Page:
In the battle against influenza, clinicians aren’t prescribing antiviral medications as much as they should, Centers for Disease Control and Prevention (CDC) Director Tom Frieden, MD, MPH, told members of the media this afternoon in a press call. The CDC issued new recommendations this morning to encourage use of the drugs, which the CDC considers an important adjunct to vaccination, he noted.
The antiviral medications can help prevent hospitalization, a transfer to the intensive care unit for those who are hospitalized, and even death, Frieden said. Use of the medications is even more important than usual, he added—especially in those aged more than 65 years, those with chronic conditions such as asthma or diabetes, and other vulnerable populations—given that the prominent strain of flu this season is H3N2, which leads to severe illness.
“One recent study showed that fewer than one out of five high-risk outpatients who clearly should have gotten treatment...with antivirals actually did,” Frieden said. Several factors may explain why doctors, nurse practitioners, physician assistants and other healthcare professionals are not prescribing antiviral drugs to fight the flu, he added:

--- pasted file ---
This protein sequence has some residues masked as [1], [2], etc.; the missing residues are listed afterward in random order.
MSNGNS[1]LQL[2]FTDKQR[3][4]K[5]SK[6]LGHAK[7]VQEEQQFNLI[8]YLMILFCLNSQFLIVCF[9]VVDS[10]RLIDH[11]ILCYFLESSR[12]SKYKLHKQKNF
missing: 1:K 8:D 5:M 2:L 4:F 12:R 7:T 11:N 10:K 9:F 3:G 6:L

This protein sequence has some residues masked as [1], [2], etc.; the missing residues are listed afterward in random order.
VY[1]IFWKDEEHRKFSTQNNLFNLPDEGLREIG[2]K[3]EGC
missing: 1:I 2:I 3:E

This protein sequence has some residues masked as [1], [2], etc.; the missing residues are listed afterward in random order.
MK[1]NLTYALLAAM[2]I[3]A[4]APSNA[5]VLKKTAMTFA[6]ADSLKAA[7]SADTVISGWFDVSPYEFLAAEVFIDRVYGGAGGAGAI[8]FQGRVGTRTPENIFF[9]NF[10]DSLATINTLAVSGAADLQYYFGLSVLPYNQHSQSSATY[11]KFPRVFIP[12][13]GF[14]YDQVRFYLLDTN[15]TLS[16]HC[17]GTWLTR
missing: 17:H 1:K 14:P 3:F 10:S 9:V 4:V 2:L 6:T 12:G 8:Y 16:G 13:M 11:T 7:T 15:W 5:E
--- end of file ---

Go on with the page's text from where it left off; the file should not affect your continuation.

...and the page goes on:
- They may not be aware of CDC recommendations.
- They may not be aware of the drugs’ effectiveness.
- They may be waiting for the results of tests confirming flu in patients/residents. (“Don’t wait,” he said. “Early treatment is essential and keeps the benefit higher.”)
- The two-day window of the drugs’ optimal benefit, during which the medications are most likely to reduce the intensity and duration of illness, may have passed.
Flu season typically lasts 13 weeks, and this season’s outbreak is in week seven, Frieden noted. The flu is widespread across the country but seems to be declining in areas of the country that experienced the earliest cases of illness, he added, although “it’s too soon to say if we’ve peaked.”
Frieden said the CDC continues to recommend vaccination for those who haven’t yet received a flu shot, even though this year’s vaccine wasn’t formulated to fight the H3N2 virus. Vaccination is especially important for those aged 65 or more years, who tend to be hospitalized or die more than others due to the flu, he said. “Despite the likelihood that vaccine effectiveness will be lower this year…vaccination may still offer some protection, and there are other strains out there as well,” he said.
Those who have the flu should cover their cough and stay home and away from others to prevent the spread of illness. Those who are prescribed antiviral medications should be sure to take the full course, he added. Those who care for the sick should ensure that they receive the full course.
The CDC also recommends two pneumococcal vaccinations for those aged 65 or more years, Frieden said. “The best way to prevent pneumococcal disease is by getting vaccinated,” he added.